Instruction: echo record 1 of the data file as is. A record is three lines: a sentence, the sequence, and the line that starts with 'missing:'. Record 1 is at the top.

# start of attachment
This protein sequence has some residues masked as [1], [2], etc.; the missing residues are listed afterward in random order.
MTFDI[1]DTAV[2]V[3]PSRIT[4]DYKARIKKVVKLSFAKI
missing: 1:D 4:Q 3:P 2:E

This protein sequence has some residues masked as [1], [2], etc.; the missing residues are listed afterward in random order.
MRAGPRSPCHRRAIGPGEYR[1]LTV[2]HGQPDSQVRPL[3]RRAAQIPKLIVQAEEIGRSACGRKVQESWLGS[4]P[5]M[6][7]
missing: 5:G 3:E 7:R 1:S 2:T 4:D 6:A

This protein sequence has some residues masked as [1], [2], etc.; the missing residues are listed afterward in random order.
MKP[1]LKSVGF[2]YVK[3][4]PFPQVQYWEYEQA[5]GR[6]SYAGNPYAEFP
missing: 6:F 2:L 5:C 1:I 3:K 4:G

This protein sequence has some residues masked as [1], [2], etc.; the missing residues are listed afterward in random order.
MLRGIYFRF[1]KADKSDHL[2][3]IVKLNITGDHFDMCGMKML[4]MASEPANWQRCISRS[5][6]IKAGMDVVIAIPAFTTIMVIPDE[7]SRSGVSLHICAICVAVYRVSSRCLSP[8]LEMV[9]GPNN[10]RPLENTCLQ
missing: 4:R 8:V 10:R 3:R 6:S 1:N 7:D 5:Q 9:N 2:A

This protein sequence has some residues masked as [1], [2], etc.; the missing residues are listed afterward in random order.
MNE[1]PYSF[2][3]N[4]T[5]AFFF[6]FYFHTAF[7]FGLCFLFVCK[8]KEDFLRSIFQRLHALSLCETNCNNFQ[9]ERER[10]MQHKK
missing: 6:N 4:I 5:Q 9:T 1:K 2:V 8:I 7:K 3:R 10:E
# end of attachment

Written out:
This protein sequence has some residues masked as [1], [2], etc.; the missing residues are listed afterward in random order.
MTFDI[1]DTAV[2]V[3]PSRIT[4]DYKARIKKVVKLSFAKI
missing: 1:D 4:Q 3:P 2:E